Dual learning scenarios Connecting learning in classrooms and industrial workplaces. A step up from work-integrated learning models, the expectation is that course designers fully meld both formal classroom and work spaces into a coherent experience. Pedagogies of the home Understanding the home as a place for cultural learning. Not the same as home-schooling. Rather, it seeks to leverage the wider socio-cultural environment that the learner inhabits. Also recognises the burden on marginalised communities to fully participate.
Pedagogies of micro-credentials Accredited short courses to develop workplace skills. Existing approaches, snippets taken from existing programmes, fail to create an effective learning ecosystem for learners who require support to develop a patchwork portfolio meshing formal, non-formal, and informal experiences together. Pedagogy of discomfort   Emotions as powerful tools for learning and for promoting social justice. A process of self-examination that requires students to critically engage with their ideological traditions and ways of thinking about issues such as racism, oppression, and social injustice.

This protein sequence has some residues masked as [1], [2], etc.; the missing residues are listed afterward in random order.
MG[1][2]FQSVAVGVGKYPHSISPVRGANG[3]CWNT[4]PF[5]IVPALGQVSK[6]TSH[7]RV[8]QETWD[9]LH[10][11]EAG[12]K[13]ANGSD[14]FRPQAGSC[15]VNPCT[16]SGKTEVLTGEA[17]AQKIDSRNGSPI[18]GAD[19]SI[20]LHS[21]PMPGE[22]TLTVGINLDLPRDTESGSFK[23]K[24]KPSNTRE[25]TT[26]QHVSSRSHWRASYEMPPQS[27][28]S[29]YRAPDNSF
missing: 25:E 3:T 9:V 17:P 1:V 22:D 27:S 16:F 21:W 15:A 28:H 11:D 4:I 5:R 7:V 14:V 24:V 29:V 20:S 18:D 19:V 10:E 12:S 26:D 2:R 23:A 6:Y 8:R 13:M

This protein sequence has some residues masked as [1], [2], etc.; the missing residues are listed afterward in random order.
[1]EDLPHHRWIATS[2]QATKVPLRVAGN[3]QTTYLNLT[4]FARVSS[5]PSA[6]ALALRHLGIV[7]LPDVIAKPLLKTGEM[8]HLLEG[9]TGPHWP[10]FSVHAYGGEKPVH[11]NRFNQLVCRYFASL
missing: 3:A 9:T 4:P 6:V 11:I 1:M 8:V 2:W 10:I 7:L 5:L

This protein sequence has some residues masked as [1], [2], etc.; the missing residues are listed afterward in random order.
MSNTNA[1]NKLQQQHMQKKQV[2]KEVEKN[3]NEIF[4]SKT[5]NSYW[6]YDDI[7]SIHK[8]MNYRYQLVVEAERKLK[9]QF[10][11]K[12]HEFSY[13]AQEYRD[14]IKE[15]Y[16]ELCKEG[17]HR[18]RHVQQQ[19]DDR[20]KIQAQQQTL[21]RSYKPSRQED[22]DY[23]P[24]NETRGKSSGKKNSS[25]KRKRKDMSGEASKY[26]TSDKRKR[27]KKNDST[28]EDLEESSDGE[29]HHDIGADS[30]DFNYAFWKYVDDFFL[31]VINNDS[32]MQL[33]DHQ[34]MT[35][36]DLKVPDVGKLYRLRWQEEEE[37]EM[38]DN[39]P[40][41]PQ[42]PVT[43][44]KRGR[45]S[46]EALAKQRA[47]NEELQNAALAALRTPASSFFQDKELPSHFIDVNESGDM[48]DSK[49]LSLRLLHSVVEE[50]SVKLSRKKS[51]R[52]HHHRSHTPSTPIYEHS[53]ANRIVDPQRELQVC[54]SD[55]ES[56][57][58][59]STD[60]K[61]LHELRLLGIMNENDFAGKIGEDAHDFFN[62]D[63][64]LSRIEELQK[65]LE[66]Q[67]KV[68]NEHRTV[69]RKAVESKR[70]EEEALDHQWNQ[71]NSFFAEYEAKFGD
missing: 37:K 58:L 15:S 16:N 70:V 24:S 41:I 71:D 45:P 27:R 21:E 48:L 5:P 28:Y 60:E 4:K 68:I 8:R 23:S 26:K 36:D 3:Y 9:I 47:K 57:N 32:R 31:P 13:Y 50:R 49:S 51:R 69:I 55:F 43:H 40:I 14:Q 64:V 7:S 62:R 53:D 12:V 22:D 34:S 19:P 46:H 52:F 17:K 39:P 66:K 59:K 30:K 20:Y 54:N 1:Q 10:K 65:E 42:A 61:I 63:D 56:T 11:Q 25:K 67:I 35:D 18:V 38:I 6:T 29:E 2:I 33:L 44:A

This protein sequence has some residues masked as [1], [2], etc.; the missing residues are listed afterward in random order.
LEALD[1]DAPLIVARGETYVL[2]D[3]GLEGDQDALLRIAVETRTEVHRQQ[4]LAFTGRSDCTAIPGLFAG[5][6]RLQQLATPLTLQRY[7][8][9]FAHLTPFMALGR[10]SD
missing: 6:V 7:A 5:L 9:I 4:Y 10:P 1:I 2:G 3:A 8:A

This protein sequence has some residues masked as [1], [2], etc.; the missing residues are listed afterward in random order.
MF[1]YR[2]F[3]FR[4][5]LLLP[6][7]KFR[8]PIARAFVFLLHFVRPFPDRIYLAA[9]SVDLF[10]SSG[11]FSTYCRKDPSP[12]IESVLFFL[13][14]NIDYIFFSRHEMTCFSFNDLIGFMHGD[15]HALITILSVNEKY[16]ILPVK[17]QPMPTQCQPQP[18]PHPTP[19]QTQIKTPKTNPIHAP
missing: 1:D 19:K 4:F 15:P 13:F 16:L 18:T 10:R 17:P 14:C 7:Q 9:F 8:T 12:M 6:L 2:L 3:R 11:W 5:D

Pedagogy of autonomy Building capacity for freedom and independent learning. Explores the notion of incorporating informal, non-formal, and formal learning patterns into the learner’s experience, creating self-regulated learners with an emphasis on their metacognitive development and allowing them to reflect their true selves.. Wellbeing education Promoting wellbeing across all aspects of teaching and learning. Wellbeing education helps students to develop mental health ‘literacy’ by teaching them how to manage their own mental health, recognise possible disorders, and learn how, where, and when to seek help.